It's been nearly two years since Gov. Mary Fallin legalized cannabis oil in Oklahoma. But there is still confusion on what can be sold here and local stores owners are worried about getting shut down.
“When they shut down a small business, it’s not fair treatment, it’s police dogs and riot gear,” said Chelsey Davis, who owns Ziggy’s at NW 39th and Penn.
Davis stocks Cannabis or CBD oil that contains less than 3/10 of one-percent of THC, the ingredient in marijuana that gives you a high. Davis is worried what he and many health food stores around town sell could also be viewed as illegal.
“There is obviously a lack of clarification in this law,” said Davis about Katie’s Law, which was signed by Fallin in 2015. It’s named after a girl who suffered from seizures and has been successfully treated with CBD oil.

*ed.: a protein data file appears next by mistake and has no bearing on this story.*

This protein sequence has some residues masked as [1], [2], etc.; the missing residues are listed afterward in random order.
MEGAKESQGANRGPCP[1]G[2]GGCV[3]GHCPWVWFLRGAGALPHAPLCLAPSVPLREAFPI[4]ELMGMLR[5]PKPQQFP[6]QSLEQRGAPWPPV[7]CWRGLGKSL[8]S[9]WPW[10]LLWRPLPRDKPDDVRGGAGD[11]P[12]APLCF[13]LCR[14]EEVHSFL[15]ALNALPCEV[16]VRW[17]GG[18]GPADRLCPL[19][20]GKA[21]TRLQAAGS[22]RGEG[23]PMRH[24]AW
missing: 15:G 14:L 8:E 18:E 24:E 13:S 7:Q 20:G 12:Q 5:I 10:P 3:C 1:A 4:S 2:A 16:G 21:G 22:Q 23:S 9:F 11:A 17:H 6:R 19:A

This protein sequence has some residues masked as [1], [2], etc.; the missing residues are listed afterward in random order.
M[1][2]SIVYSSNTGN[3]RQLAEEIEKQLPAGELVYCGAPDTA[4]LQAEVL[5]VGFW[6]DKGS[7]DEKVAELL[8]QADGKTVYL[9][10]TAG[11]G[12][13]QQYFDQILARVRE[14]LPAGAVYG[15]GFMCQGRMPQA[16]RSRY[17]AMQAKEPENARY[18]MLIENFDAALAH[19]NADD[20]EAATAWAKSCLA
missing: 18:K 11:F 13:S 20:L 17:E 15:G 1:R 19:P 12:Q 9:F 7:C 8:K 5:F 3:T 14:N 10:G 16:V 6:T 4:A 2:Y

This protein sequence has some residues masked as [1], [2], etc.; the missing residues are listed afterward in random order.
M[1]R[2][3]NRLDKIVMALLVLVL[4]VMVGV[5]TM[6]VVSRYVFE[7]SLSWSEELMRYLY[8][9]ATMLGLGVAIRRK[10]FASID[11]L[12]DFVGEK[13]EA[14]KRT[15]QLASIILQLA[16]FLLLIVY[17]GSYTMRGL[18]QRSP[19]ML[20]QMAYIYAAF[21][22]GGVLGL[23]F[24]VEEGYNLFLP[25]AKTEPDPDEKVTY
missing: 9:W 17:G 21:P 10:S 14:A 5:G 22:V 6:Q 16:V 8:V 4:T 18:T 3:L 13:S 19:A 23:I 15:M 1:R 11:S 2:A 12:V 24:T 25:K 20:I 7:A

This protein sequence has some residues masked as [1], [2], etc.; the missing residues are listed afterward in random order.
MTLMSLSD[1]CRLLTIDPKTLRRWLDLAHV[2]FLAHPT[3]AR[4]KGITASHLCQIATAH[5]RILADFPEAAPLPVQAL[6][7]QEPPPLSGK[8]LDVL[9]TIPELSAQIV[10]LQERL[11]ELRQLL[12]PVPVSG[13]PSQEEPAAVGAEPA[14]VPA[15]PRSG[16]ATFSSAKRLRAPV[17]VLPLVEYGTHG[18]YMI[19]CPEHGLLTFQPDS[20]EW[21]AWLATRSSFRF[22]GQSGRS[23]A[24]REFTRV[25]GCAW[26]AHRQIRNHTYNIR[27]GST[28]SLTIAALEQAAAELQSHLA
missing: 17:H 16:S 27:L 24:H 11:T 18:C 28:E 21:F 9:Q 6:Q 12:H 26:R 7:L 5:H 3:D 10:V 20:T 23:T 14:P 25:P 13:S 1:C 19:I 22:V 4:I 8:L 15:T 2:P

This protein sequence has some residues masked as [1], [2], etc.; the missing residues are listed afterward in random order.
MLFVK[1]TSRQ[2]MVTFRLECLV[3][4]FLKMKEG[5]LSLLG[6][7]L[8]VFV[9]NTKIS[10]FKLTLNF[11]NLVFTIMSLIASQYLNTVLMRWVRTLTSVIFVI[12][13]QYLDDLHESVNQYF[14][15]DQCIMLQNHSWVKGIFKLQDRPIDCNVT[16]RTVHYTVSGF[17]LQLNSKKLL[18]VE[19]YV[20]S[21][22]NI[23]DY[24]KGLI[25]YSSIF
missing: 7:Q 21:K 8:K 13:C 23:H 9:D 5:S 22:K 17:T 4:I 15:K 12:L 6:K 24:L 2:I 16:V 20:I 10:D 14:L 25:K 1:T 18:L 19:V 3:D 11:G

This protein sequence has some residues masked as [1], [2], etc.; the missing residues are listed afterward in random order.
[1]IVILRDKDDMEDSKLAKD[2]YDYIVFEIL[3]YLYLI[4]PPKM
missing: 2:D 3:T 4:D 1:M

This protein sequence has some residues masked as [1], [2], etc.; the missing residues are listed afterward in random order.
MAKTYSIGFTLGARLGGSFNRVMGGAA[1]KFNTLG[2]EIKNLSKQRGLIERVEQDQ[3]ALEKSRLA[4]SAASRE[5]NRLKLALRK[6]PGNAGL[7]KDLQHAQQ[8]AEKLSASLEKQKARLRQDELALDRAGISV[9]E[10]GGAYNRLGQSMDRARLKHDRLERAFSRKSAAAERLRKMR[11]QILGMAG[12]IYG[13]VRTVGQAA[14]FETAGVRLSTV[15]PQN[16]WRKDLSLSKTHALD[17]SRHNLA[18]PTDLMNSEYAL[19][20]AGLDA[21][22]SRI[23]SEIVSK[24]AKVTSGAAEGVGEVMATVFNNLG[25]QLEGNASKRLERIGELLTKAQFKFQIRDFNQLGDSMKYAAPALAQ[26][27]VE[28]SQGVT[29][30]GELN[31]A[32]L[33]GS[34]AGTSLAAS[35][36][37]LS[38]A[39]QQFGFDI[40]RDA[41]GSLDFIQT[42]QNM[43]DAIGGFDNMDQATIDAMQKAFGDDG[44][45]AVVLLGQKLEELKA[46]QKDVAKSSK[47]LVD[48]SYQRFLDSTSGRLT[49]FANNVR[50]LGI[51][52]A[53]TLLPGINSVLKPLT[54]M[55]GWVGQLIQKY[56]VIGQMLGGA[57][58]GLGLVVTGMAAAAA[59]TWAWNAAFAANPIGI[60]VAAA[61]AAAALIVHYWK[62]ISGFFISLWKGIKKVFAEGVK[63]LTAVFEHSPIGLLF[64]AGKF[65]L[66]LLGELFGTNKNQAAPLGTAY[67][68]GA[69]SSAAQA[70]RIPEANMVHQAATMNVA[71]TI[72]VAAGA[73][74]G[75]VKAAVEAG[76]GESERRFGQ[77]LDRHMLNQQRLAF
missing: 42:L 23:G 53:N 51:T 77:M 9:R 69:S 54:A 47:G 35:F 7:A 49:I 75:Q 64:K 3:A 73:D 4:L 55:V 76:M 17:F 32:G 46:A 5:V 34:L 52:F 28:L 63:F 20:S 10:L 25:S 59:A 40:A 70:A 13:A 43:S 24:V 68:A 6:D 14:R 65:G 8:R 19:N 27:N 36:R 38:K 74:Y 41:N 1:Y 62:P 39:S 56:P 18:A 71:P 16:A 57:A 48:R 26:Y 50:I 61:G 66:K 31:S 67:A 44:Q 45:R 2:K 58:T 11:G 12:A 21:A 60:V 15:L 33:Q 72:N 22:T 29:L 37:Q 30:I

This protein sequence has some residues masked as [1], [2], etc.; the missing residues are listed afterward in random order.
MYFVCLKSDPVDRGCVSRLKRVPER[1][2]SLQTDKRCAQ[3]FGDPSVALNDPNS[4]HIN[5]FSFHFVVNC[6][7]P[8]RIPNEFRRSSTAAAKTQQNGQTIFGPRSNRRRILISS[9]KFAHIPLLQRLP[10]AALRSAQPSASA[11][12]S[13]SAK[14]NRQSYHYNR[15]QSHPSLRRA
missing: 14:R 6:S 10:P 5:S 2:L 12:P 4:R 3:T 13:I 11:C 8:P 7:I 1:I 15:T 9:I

Davis’s worries come from the Oklahoma Bureau of Narcotics (OBN).
“The law does not allow for the sale or manufacturing with any CBD oil with T-H-C in in Oklahoma. Even trace amounts.” Says Ok. Bureau of Narcotics Spokesman Mark Woodward.
Woodward says Katie's law allows people to process CBD oil purchased from outside the state, but he does admit the law can be interrupted differently.
“Others have said if its less than 3-tenths of a percent of THC anyone can get it. So there is a still a gray area that needs to be decided,” says Woodward.
Davis says he’ll continue to sell CBD oil because of its popularity, but he hopes lawmakers clarify the law.
His store Ziggy’s was raided by agents due to synthetic marijuana in 2015. That was before Davis owner the business.